November 16, 2018

OOIDA will use nearly $1 million federal grant to help Midwest truckers reduce pollution

Program aligns with EPA's Cleaner Trucks Initiative supported by Cummins, Diesel Technology Forum, and Truck and Engine Manufacturers Association.

By DC Velocity Staff

Small truck fleet trade group the Owner, Operator and Independent Driver's Association (OOIDA) has been named to receive a nearly $1 million federal grant to protect public health by reducing diesel emissions from trucks, the government said Thursday.

Grain Valley, Mo.-based OOIDA will use the $943,725 grant from the U.S. Environmental Protection Agency (EPA) to install 420 auxiliary power units in trucks belonging to the group's members. The program is intended to provide cleaner air in Missouri, Kansas, Iowa, and Nebraska by reducing extensive amounts of nitrogen oxides, particulate matter (soot), and carbon dioxide emitted through vehicle exhaust.

This Diesel Emissions Reduction Act (DERA) project is expected to award $40 million in competitive grant funding for the Clean Diesel Funding Assistance Program. The program has solicited proposals nationwide for projects that achieve significant reductions in diesel emissions in terms of tons of pollution produced and reductions in exposure.

Earlier this week, a number of transportation industry firms threw their support behind a related EPA plan to reduce truck exhaust pollution levels through a new Cleaner Trucks Initiative (CTI).

On Tuesday, engine manufacturer Cummins Inc. said it would support EPA efforts to develop a national low NOx (nitrogen oxides) rule for on-highway heavy-duty engines, saying the initiative met requests by industry advocates for emission reductions regulations that are more effective and efficient. The new Cleaner Trucks Initiative notice of proposed rulemaking is slated to be released in 2020, allowing engine vendors sufficient lead time to refine and validate new technologies and ensure adoption, Cummins said.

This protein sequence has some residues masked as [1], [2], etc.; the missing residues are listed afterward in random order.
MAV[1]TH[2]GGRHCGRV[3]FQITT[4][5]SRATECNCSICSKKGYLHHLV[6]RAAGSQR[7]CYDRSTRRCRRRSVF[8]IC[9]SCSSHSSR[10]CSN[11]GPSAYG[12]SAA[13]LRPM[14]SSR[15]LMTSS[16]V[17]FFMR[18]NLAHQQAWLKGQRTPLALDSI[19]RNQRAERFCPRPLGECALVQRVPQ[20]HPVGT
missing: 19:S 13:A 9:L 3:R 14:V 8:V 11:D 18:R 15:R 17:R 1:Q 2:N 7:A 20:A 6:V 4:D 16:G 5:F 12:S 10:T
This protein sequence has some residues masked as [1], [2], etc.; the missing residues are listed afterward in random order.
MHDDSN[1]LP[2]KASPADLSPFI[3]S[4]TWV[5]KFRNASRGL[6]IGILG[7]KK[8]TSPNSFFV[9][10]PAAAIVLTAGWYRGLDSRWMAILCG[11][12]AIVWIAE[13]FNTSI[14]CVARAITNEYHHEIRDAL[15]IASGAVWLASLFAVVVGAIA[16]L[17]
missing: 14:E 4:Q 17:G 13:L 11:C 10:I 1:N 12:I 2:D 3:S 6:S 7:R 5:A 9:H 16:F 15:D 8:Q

"Cummins has a long history of working with regulators to help develop tough, clear and enforceable standards that lead to a cleaner, healthier and safer environment," Jennifer Rumsey, Vice President and Chief Technical Officer at Cummins, said in a statement. "We can and should do more to reduce NOx. This is an important step forward because a streamlined, national regulatory program brings consistency across the country allowing manufacturers to develop cleaner, more cost-effective solutions for our customers."

Additional support came from trade groups the Diesel Technology Forum and the Truck and Engine Manufacturers Association (EMA).


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